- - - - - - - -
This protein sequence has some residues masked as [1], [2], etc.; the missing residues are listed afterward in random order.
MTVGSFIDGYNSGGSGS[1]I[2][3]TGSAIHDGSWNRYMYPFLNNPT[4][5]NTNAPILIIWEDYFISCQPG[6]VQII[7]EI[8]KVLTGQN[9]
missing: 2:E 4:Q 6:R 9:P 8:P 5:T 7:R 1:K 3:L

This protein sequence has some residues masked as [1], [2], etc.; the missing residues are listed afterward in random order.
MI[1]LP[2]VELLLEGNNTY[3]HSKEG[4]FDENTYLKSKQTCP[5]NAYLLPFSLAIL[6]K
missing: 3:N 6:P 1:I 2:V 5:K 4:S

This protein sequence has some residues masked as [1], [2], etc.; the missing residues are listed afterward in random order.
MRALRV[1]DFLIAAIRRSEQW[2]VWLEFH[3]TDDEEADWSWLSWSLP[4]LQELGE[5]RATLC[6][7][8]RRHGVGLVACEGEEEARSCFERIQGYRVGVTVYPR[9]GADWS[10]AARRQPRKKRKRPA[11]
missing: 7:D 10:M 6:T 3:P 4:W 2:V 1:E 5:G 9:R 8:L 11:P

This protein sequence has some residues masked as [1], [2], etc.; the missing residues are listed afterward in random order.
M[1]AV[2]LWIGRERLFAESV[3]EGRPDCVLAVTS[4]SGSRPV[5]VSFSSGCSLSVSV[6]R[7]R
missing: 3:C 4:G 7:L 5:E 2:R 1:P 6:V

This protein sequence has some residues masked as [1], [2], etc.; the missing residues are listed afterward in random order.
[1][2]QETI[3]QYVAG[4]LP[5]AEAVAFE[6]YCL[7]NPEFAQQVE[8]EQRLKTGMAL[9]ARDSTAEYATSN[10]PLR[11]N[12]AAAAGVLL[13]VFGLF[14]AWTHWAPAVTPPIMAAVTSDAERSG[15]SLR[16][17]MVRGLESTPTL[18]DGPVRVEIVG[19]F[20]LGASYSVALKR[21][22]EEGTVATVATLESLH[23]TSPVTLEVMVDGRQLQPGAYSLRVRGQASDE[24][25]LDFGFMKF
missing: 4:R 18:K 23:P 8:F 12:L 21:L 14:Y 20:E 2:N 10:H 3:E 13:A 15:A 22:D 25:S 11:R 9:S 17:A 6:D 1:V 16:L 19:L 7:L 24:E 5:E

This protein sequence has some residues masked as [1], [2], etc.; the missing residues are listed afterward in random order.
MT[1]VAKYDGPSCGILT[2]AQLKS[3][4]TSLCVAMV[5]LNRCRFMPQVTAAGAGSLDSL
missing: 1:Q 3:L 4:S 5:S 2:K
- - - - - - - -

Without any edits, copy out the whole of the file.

This protein sequence has some residues masked as [1], [2], etc.; the missing residues are listed afterward in random order.
MTVGSFIDGYNSGGSGS[1]I[2][3]TGSAIHDGSWNRYMYPFLNNPT[4][5]NTNAPILIIWEDYFISCQPG[6]VQII[7]EI[8]KVLTGQN[9]
missing: 2:E 4:Q 6:R 9:P 8:P 5:T 7:R 1:K 3:L

This protein sequence has some residues masked as [1], [2], etc.; the missing residues are listed afterward in random order.
MI[1]LP[2]VELLLEGNNTY[3]HSKEG[4]FDENTYLKSKQTCP[5]NAYLLPFSLAIL[6]K
missing: 3:N 6:P 1:I 2:V 5:K 4:S

This protein sequence has some residues masked as [1], [2], etc.; the missing residues are listed afterward in random order.
MRALRV[1]DFLIAAIRRSEQW[2]VWLEFH[3]TDDEEADWSWLSWSLP[4]LQELGE[5]RATLC[6][7][8]RRHGVGLVACEGEEEARSCFERIQGYRVGVTVYPR[9]GADWS[10]AARRQPRKKRKRPA[11]
missing: 7:D 10:M 6:T 3:P 4:W 2:V 1:E 5:G 9:R 8:L 11:P

This protein sequence has some residues masked as [1], [2], etc.; the missing residues are listed afterward in random order.
M[1]AV[2]LWIGRERLFAESV[3]EGRPDCVLAVTS[4]SGSRPV[5]VSFSSGCSLSVSV[6]R[7]R
missing: 3:C 4:G 7:L 5:E 2:R 1:P 6:V

This protein sequence has some residues masked as [1], [2], etc.; the missing residues are listed afterward in random order.
[1][2]QETI[3]QYVAG[4]LP[5]AEAVAFE[6]YCL[7]NPEFAQQVE[8]EQRLKTGMAL[9]ARDSTAEYATSN[10]PLR[11]N[12]AAAAGVLL[13]VFGLF[14]AWTHWAPAVTPPIMAAVTSDAERSG[15]SLR[16][17]MVRGLESTPTL[18]DGPVRVEIVG[19]F[20]LGASYSVALKR[21][22]EEGTVATVATLESLH[23]TSPVTLEVMVDGRQLQPGAYSLRVRGQASDE[24][25]LDFGFMKF
missing: 4:R 18:K 23:P 8:F 12:L 21:L 14:Y 20:E 2:N 10:H 3:E 13:A 15:A 22:D 25:S 11:R 9:S 17:A 6:D 1:V 16:L 19:L 7:L 24:E 5:E

This protein sequence has some residues masked as [1], [2], etc.; the missing residues are listed afterward in random order.
MT[1]VAKYDGPSCGILT[2]AQLKS[3][4]TSLCVAMV[5]LNRCRFMPQVTAAGAGSLDSL
missing: 1:Q 3:L 4:S 5:S 2:K